If you crave fat: It’s well-known that eating sweets and simple carbohydrates can lead to the infamous sugar crash that leaves you craving more. Consuming fat has a similar self-perpetuating effect, says Sarah Leibowitz, an associate professor of neurobiology at Rockefeller University, in New York City. “Eating fatty foods stimulates the brain to produce peptides that make you crave more fat,” she says. A recent study at the Scripps Research Institute, in Jupiter, Fla., showed that rats who were fed high-fat foods (bacon, icing) began eating more and more—a hallmark of addictive behavior. (They actually refused nutritious food when it was offered.) Fight the urge for chips by eating plenty of lean protein and low-fat dairy products, which will help you feel more satisfied.
If your hairline is receding: If you have a family history of thinning, you might be experiencing female pattern hair loss (androgenetic alopecia), which occurs in 30 to 40 percent of women. A dermatologist can prescribe medication or a topical treatment to help. It’s also worth noting that your ponytail may be too tight, tearing strands from the hairline and creating a condition called traction alopecia.
If your part seems wider than usual: Your body could be under stress. (But be aware: Losing a handful of hairs a day—or about 100 strands—is normal.) A significant physical event, such as surgery, childbirth, or even a dramatic weight loss, can cause hair follicles to shift into a resting state and temporarily stop growing. Stay calm: Once you fully recover, your hair will gradually return.
If your gums are swollen or bleed: “You may have periodontal disease,” says Greg Diamond, a periodontist in New York City. About 75 percent of people over the age of 40 do. “Most people think nothing of it if they spit blood after flossing,” says Diamond, but your gums should never bleed. And though periodontal disease may not be painful, the bacteria that create it have been linked with systemic problems, like strokes and heart disease. So keep up with your professional cleanings (twice yearly), flossing (daily), and brushing (ideally, after every meal).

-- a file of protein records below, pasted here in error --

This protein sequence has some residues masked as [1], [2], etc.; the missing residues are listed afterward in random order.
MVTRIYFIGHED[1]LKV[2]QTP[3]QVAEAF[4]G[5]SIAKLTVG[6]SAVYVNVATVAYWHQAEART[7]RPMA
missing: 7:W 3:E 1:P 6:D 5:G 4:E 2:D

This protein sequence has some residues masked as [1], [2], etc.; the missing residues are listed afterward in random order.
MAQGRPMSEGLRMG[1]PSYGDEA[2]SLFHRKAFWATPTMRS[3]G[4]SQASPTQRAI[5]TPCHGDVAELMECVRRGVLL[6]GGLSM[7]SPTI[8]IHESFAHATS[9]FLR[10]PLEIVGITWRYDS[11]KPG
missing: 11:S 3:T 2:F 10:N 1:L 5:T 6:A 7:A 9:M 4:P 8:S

If you have whitish or reddish dots on the back of your tongue: Have your primary-care physician or dentist test you for the human papilloma virus (HPV), which is on the rise. HPV is tricky to detect and typically goes away on its own, but in some cases it can lead to cancer of the mouth, throat, or cervix. So if you do have the virus, you’ll need to be monitored going forward.
If your tongue is smooth and shiny and you can’t see your taste buds: You may be lacking in vitamin B12, says Dr. Jacob Teitelbaum, the Kona, Hawaii–based author of Beat Sugar Addiction Now! Cracks at the corners of your mouth may also signal a B vitamin deficiency, says Minka Schofield, an otolaryngologist at Ohio State University Medical Center, in Columbus.
If it suddenly turns dry and itchy: It could be a reaction to a new skin-care product. If you can rule that out, have your thyroid and iron levels checked. “Dry skin can signal low thyroid levels or anemia,” says Ava Shamban, a dermatologist in Beverly Hills and the author of Heal Your Skin. Your primary-care physician or dermatologist can run simple blood tests and refer you to a specialist if necessary.